Riesling grapes are very rarely blended with others in the development of wines, and for good reason. These pale grapes which originated in the cool Rhine Valley of Germany are notable for their 'transparency' of flavor, which allows the characteristics of their terroir to shine through in wonderful ways. The result of this is a wine which carries a wide range of interesting flavors quite unlike those found in other white wines, finished off with the distinctively floral perfume Riesling supplies so well. Many wineries in Germany and elsewhere tend to harvest their Riesling grapes very late â€“ often as late as January â€“ in order to make the most of their natural sweetness. Other methods, such as encouraging the noble rot fungus, help the Riesling grape varietal present some truly unique and exciting flavors in the glass, and the variety of wines this varietal can produce mean it is one of the finest and most interesting available anywhere.
Oregon today has a thriving and unique wine industry, quite unlike that found in other areas of the United States. With a particularly strong organic, vegan and biodynamic wine industry currently gaining world wide attention, Oregon is home to many trailblazers and alternative wineries keen to experiment with the vines which thrive so well in the valleys and mountainsides which characterise their region. Oregon is best known for their Pinot Gris and Pinot Noir varietal grapes, which produce elegant wines packed full of bright and interesting fruit flavours, although a wide range of classic grape varietals grow across the state. With over three hundred wineries currently operating in Oregon, and many more set to open, this is a New World wine region to watch out for now and in the near future.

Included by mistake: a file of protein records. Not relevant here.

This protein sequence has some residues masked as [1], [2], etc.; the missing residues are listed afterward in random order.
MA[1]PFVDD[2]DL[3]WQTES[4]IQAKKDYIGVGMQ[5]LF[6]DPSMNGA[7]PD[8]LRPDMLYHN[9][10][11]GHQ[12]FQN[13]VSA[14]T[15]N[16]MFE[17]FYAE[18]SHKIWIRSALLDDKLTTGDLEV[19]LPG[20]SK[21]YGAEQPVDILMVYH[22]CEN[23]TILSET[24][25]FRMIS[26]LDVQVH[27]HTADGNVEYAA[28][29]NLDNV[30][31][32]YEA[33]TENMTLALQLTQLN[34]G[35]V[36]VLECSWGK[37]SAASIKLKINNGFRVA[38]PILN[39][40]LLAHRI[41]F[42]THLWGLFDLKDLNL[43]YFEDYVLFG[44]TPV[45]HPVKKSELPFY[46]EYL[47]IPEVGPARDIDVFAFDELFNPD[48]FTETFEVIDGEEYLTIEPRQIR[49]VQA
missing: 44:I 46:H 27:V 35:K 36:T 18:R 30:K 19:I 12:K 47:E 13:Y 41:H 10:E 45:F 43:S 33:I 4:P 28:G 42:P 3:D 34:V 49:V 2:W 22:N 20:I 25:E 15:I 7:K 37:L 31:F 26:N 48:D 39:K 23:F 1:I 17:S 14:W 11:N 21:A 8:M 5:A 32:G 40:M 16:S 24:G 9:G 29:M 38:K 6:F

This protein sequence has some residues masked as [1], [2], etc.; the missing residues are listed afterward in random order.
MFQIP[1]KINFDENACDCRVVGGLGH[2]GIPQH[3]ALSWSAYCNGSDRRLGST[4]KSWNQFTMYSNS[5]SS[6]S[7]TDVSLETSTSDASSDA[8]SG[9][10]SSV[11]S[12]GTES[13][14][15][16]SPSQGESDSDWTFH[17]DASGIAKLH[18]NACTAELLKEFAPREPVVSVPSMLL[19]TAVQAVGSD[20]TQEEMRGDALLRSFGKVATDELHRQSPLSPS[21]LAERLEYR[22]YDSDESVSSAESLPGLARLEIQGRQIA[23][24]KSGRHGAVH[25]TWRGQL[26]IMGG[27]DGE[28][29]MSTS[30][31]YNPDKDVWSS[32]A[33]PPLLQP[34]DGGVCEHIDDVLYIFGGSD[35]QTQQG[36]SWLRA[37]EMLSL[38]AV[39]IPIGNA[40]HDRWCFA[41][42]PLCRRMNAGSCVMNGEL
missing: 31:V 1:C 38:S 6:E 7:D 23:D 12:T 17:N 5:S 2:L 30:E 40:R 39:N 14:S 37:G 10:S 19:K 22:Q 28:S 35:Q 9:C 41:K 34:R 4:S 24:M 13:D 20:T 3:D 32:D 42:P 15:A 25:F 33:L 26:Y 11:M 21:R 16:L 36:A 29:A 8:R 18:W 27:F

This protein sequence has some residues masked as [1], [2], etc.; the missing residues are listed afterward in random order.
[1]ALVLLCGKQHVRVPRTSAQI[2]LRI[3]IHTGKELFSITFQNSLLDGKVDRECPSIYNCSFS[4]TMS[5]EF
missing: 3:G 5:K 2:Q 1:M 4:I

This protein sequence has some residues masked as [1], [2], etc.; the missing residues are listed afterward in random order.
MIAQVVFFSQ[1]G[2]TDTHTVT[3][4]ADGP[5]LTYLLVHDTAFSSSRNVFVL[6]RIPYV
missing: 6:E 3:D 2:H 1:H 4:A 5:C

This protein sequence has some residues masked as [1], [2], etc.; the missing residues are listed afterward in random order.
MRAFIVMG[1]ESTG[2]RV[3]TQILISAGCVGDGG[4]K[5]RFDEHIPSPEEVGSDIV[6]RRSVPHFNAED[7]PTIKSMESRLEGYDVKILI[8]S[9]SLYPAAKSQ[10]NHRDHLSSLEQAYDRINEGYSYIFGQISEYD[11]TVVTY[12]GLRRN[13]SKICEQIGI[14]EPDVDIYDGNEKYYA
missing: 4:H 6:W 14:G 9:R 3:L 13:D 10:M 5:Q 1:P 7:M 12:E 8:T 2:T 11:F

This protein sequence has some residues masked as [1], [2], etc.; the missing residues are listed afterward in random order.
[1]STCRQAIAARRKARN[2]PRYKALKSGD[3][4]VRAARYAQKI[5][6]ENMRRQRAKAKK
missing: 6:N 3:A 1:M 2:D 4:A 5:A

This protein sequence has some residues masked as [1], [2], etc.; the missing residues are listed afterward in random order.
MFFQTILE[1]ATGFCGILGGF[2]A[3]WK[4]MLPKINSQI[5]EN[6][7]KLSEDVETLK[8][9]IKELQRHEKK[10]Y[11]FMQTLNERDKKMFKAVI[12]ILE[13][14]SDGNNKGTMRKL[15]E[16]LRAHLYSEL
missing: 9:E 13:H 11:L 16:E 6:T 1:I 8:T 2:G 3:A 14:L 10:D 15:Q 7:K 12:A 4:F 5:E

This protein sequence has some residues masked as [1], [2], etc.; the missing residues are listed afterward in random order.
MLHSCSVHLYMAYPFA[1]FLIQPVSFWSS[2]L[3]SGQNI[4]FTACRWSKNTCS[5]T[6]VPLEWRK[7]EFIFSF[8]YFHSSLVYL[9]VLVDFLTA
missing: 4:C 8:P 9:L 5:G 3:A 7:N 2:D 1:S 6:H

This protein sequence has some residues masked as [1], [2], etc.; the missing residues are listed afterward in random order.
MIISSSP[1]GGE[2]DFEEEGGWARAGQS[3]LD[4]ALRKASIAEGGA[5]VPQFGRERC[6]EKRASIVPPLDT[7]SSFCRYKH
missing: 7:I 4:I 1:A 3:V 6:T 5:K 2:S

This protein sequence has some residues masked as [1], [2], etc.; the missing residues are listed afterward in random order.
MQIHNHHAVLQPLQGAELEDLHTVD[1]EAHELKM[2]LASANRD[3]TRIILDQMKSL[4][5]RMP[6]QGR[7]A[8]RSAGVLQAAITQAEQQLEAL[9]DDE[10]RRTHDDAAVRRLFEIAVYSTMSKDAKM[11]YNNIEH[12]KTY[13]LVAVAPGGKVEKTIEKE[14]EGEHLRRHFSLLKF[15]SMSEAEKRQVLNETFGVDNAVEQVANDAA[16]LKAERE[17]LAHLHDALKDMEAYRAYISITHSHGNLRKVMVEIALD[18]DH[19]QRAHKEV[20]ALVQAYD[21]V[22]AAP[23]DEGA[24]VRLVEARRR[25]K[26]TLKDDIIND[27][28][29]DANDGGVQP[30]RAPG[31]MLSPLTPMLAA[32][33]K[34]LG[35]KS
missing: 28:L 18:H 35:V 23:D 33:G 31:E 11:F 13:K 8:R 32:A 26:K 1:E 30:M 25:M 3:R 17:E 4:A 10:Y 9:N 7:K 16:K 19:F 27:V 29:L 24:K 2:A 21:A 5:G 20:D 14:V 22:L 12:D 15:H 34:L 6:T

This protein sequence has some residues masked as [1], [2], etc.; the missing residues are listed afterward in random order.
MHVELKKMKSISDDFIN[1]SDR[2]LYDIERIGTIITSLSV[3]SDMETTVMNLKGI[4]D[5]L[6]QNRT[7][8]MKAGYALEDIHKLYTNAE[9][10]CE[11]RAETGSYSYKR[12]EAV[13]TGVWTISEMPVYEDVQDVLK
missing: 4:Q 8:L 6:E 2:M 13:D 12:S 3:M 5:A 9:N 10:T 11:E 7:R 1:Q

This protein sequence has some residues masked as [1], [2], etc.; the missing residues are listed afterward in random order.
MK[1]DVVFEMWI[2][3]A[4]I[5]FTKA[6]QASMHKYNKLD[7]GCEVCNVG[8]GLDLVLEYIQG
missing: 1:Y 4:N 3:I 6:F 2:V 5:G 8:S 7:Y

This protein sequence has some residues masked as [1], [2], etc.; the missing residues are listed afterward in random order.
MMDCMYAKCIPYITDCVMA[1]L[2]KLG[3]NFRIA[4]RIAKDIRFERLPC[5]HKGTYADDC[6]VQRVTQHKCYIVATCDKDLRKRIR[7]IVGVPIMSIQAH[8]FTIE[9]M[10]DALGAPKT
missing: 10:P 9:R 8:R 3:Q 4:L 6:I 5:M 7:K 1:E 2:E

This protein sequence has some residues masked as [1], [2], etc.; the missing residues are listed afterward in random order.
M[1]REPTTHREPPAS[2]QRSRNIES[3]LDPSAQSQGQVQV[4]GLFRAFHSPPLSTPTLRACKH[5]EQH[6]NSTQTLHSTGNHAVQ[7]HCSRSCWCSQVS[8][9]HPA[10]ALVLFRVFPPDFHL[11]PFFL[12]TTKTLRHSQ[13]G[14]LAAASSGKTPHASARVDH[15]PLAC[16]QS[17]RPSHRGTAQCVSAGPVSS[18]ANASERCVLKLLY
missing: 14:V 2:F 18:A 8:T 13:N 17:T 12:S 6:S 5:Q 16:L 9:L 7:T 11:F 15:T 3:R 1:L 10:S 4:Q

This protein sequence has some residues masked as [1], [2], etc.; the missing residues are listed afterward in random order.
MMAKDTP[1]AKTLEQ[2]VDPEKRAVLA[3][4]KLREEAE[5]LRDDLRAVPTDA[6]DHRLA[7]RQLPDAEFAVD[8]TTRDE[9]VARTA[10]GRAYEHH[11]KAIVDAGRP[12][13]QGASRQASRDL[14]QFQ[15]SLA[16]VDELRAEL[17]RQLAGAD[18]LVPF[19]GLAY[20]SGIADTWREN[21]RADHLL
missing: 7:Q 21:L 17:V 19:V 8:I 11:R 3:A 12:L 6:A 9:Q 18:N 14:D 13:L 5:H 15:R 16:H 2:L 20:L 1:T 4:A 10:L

Country: United States
The first European settlers to consider growing grapevines in the United States must have been delighted when they discovered the now famous wine regions within California, Oregon and elsewhere. Not even in the Old World are there such fertile valleys, made ideal for vine cultivation by the blazing sunshine, long, hot summers and oceanic breezes. As such, it comes as little surprise that today more than eighty-nine percent of United States wines are grown in the valleys and on the mountainsides of California, where arguably some of the finest produce in the world is found. However, American wine does not begin and end with California, and due to the vast size of the country and the incredible range of terrains and climates found within the United States, there is probably no other country on earth which produces such a massive diversity of wines. From ice wines in the northern states, to sparkling wines, aromatized wines, fortified wines, reds, whites, rosÃ©s and more, the United States has endless surprises in store for lovers of New World wines.
Appellation: Willamette Valley
Willamette Valley in Oregon may not be the most famous of the United States' wine regions, but it has a reputation for producing high quality wines which are the very essence of the land they are grown on, and it is consistently gaining international attention for its beautiful Pinot Noir wines. The wines of Willamette Valley are generally fruit-forward, elegant and lush, and full of the fine features of their terroir, making them a fascinating range of wines for lovers of New World produce. Whilst Pinot Noir is by far the most common grape grown in Willamette Valley, wineries of this region have a reputation for innovation and experimentation within viticultural circles, and are ever expanding their portfolios and experimenting with new varietals. As such, Willamette Valley is a highly interesting region to look into, with an impressive array of well crafted, delicious wines.